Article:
HamiltonAfter a ten-year experiment with private water system operation that has been fraught with corporate instability, raw sewage spills, and the loss of public control, Hamilton council must bring all operations and maintenance of the water and wastewater systems back into direct municipal delivery, said Sid Ryan the Ontario president of the Canadian Union of Public Employees (CUPE) in a CUPE deputation to the Hamilton Public Works Infrastructure and Environment Standing Committee.
In a presentation that highlighted the pitfalls of privatizing water and wastewater operation and delivery, CUPE also emphasized that large private water corporations are clearly prepared to break contract provisions, particularly when they are not making a profit.
I understand that those who are pushing the contract model versus a municipal model are stressing that better contract provisions will guarantee the interests of the municipality and the people of Hamilton are protected.
But, there is no guarantee that tweaking contract clauses will make private companies fully accountable. Hamiltons own experience demonstrates precisely that private companies can walk away from contracts, as Philip did with recycling when they couldnt make a profit, or they can go bankrupt, even when theyre as big as Enron, said Ryan, who was joined by CUPE 5167 president Gus Oliveira.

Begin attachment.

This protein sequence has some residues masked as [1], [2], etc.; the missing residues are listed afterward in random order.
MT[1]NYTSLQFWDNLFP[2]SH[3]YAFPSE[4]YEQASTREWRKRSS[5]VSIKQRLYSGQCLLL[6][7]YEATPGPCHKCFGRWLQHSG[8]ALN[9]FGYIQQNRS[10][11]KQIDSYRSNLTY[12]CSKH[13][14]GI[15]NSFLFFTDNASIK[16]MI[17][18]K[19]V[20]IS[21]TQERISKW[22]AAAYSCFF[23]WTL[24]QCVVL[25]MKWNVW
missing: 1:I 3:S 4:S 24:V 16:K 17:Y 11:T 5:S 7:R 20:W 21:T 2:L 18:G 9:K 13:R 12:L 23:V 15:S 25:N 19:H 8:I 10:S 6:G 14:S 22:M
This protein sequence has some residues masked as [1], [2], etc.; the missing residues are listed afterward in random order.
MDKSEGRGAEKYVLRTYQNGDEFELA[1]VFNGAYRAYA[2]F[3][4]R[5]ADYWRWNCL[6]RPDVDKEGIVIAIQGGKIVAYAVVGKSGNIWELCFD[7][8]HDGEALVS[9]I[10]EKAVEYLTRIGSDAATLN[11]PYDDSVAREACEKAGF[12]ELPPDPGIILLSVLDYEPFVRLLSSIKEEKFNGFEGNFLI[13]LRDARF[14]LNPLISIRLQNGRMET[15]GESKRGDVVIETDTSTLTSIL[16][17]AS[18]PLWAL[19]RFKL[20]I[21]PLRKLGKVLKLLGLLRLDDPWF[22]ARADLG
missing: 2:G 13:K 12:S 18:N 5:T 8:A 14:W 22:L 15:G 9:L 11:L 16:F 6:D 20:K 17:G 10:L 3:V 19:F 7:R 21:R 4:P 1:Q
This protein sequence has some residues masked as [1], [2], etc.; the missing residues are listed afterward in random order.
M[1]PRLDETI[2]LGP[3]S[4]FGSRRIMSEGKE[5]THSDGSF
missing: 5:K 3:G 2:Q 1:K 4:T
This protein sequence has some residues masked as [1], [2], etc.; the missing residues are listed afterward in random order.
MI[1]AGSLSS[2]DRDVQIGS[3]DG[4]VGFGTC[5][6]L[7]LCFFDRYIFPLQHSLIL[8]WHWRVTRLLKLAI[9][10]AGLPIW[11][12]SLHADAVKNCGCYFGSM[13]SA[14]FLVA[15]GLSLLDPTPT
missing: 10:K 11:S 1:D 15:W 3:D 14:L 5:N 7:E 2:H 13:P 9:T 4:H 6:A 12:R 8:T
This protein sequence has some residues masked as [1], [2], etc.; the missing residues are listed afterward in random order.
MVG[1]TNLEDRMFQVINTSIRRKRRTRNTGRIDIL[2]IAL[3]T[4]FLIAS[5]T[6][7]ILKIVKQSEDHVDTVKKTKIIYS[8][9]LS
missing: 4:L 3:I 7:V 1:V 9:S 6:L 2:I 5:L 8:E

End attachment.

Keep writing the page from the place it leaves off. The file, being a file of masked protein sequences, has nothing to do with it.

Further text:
Municipal delivery, added Ryan, is the best way to ensure the health and safety of the people of Hamilton and the long-term environmental health of the citys water supply. Public health and safety has to be the paramount consideration for delivery of water and treatment of wastewater. Private corporations have profit, not public good, as their primary objective.
Hamiltons water system has become both famous and infamous across Canada. It is the first large water system in Canada to be contracted out to a private operator. Only 6 per cent of Ontario municipalities contract out their water systems. Even in the U.S., the private sector only operates 10 per cent of water services.
Under the original contract, all potential risk in providing service, and all capital expenditures and major maintenance were incurred by the city. That risk included the substantial cost of cleaning up a major raw sewage spill from the facility into the basements of Hamilton residents and into the harbour.
For information, please contact:
Sid Ryan, President, CUPE Ontario – (416) 209-0066
Gus Oliveira, President, CUPE 5167 – (905) 517-4105
Stella Yeadon, CUPE Communications – (905) 578-8774